the first cemetery of athens

the first cemetery of athens, opened in 1837, was – in its day – the “luxurious” cemetery for the city. many greek and foreign notables are buried there, including the actress melina mercouri; andreas and george papandreou, father-and-son prime ministers; georgios papadopoulos, the dictator during the junta period; heinrich schliemann, the german archaeologist who excavated the city of troy; and the british author t.h. white. the luxurious graves are, frankly, pretty luxurious. i imagine that ancient delphi looked like this at its height, with the treasuries from each city lined up one next to the other displaying their gifts to…

mykonos: windmills

in the 16th century, the venetians, who occupied mykonos for approximately 300 years, built windmills on the island to mill wheat. mykonos is sometimes referred to as “the island of wind.” given the number of times i had to chase my hat across the parking lot, i can attest to the accuracy of that. lately, i am a fan of the “one camera, one lens” philosophy, which means no wide angle or zoom lenses. this makes getting all of the windmills into one shot very difficult; hence, i had to go for a more “artistic” approach. windmills at sunset: and…

live at the apollo (part 4): corinth

(in which we come to realize that the filter on the lens needs to be replaced.) the apollo temple at corinth dates from the 6th century b.c. there doesn’t seem to be much history about it on the internet. the columns – of which there were originally six on each end and 15 on each side – are of the doric style: it turns out the corinthian columns, like corinthian leather, aren’t actually from corinth; the design was invented in athens. the lechaion road was the main road of ancient corinth. the archaeologist’s rendering shows it to be a thoroughfare…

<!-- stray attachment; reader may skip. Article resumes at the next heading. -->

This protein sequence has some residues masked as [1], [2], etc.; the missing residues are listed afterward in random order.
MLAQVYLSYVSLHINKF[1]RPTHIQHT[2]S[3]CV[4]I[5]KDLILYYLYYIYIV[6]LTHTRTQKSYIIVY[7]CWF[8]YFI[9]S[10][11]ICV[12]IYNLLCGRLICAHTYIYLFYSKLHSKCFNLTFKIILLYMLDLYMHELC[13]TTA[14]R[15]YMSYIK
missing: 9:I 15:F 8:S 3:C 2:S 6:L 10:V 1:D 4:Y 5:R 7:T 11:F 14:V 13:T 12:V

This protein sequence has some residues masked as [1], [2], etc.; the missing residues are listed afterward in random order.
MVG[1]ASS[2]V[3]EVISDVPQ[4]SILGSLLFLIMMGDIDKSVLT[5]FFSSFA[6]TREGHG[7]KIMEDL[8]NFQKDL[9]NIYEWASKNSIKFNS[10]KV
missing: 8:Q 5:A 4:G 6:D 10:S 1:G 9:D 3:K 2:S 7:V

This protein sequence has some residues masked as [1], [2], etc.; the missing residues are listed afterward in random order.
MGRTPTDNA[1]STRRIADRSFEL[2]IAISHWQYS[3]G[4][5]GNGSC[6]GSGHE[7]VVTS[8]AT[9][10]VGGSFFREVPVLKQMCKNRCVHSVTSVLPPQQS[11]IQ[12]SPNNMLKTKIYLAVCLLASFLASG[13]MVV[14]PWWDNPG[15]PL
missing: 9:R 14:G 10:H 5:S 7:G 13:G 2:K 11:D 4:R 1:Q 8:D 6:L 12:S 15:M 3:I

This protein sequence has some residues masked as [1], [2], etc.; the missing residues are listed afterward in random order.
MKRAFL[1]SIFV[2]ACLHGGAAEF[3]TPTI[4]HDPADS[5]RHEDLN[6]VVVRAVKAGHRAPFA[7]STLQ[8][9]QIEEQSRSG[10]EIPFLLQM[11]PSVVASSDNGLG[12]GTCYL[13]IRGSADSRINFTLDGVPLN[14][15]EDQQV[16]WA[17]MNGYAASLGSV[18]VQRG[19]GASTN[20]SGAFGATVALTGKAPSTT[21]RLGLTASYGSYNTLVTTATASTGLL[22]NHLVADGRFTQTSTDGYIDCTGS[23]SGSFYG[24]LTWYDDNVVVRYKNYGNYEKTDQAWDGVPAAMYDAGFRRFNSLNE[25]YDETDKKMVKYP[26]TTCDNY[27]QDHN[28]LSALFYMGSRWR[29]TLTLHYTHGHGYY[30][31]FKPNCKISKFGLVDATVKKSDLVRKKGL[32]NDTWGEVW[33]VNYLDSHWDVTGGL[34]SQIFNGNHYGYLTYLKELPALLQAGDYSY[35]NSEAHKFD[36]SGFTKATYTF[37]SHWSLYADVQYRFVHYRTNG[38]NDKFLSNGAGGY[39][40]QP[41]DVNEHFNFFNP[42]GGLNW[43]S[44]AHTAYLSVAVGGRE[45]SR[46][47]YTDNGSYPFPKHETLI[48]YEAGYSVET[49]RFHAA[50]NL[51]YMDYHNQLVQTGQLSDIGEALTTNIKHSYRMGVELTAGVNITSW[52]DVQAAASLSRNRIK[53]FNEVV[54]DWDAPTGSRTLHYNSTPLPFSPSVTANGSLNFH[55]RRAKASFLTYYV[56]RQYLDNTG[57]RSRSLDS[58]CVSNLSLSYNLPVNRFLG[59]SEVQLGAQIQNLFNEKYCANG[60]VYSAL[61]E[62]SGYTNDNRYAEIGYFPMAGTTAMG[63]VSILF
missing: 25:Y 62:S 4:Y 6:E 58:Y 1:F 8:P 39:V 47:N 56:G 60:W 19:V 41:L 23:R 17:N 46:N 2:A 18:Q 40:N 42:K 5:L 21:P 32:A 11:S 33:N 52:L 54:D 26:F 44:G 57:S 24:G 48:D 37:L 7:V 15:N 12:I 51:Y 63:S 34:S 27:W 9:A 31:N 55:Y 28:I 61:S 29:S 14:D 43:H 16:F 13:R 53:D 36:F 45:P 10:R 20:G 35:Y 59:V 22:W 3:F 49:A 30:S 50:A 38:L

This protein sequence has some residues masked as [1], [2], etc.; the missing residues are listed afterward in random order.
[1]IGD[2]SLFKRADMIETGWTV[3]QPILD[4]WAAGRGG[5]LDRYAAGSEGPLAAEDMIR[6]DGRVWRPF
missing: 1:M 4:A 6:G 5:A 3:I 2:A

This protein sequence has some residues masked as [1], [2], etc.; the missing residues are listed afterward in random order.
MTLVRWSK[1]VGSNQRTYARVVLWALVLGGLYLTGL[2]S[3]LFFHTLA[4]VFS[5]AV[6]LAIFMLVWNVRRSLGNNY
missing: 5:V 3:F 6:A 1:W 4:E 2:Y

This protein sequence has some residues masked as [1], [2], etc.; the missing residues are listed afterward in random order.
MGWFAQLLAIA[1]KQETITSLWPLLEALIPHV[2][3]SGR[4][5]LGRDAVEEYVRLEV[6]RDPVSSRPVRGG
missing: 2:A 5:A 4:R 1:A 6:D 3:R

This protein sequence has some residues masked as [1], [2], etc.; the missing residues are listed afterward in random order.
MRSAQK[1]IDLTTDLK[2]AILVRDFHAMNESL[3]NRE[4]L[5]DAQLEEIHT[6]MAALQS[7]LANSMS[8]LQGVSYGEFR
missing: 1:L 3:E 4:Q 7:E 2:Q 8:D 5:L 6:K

churches of lesvos and chios

i am a big fan of medieval cathedrals, but the greek orthodox churches are particularly impressive. the paintings, the chandeliers, the gilded altarpieces … interior of the church of agios (saint) therapon in mytilini, lesvos. interior of the taxiarchis (archangel) michael monastery at mantamados, lesvos. the finest frescoes were in the 12th century church of agios apostolos (holy apostle).  unfortunately, they don’t allow photography inside, and i wasn’t going to be a d*** about it and take pictures while the docent wasn’t looking.  the best i can do to provide a taste of what they were like is to share photos…

the beehive tombs of mycenae – with the diana lens

recently, we visited mycenae, which, in the second millennium b.c., was one of greece’s major cities. according to myth, mycenae was founded by the hero perseus, who slew the gorgon medusa. mycenae was also where the bloody events of the house of atreus took place: atreus began his reign by trying to kill his brother, thyestes; his son, agamemnon, became king and went to war against troy after his brother’s wife, helen, ran off to troy with paris, and when the winds wouldn’t blow to send his ships to sea, he decided to sacrifice his daughter, iphigenia, to appease the…

the temple of poseidon

having seen the sanctuary and death oracle of poseidon earlier, it was only right for us to see the temple of poseidon at sounio, about an hour’s drive from athens.  the temple of poseidon dates from 440 b.c.  according to legend, this was the spot from which the greek hero theseus’ father, king aegeus, threw himself into the sea: theseus had gone to crete to fight the minotaur in a ship flying black sails, and had told his father that if he won, he would fly white sails on his ship upon his return, while if he died, the crew would…